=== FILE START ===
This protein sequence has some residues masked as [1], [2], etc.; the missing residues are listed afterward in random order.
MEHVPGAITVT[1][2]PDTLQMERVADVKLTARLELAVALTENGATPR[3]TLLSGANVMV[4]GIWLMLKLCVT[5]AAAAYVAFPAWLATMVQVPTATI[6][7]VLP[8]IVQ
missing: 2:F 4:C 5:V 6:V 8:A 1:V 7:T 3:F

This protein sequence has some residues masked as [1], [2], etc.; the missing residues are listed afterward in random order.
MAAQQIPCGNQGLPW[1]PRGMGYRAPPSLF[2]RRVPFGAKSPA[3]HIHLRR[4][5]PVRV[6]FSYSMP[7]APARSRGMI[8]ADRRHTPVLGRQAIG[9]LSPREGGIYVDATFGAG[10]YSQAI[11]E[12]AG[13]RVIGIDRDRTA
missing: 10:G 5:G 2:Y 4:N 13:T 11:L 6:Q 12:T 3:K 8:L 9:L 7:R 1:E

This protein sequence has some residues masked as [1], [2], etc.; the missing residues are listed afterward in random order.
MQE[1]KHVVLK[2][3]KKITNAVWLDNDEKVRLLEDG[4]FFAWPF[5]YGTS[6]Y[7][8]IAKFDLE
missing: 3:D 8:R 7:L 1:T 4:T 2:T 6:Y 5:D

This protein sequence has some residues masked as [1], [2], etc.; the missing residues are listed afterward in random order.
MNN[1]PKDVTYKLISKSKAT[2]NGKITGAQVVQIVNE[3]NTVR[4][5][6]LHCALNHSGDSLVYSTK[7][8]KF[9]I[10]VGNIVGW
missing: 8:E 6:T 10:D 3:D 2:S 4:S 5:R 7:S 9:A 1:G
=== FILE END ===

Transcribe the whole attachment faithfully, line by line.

This protein sequence has some residues masked as [1], [2], etc.; the missing residues are listed afterward in random order.
MEHVPGAITVT[1][2]PDTLQMERVADVKLTARLELAVALTENGATPR[3]TLLSGANVMV[4]GIWLMLKLCVT[5]AAAAYVAFPAWLATMVQVPTATI[6][7]VLP[8]IVQ
missing: 2:F 4:C 5:V 6:V 8:A 1:V 7:T 3:F

This protein sequence has some residues masked as [1], [2], etc.; the missing residues are listed afterward in random order.
MAAQQIPCGNQGLPW[1]PRGMGYRAPPSLF[2]RRVPFGAKSPA[3]HIHLRR[4][5]PVRV[6]FSYSMP[7]APARSRGMI[8]ADRRHTPVLGRQAIG[9]LSPREGGIYVDATFGAG[10]YSQAI[11]E[12]AG[13]RVIGIDRDRTA
missing: 10:G 5:G 2:Y 4:N 13:T 11:L 6:Q 12:T 3:K 8:L 9:L 7:R 1:E

This protein sequence has some residues masked as [1], [2], etc.; the missing residues are listed afterward in random order.
MQE[1]KHVVLK[2][3]KKITNAVWLDNDEKVRLLEDG[4]FFAWPF[5]YGTS[6]Y[7][8]IAKFDLE
missing: 3:D 8:R 7:L 1:T 4:T 2:T 6:Y 5:D

This protein sequence has some residues masked as [1], [2], etc.; the missing residues are listed afterward in random order.
MNN[1]PKDVTYKLISKSKAT[2]NGKITGAQVVQIVNE[3]NTVR[4][5][6]LHCALNHSGDSLVYSTK[7][8]KF[9]I[10]VGNIVGW
missing: 8:E 6:T 10:D 3:D 2:S 4:S 5:R 7:S 9:A 1:G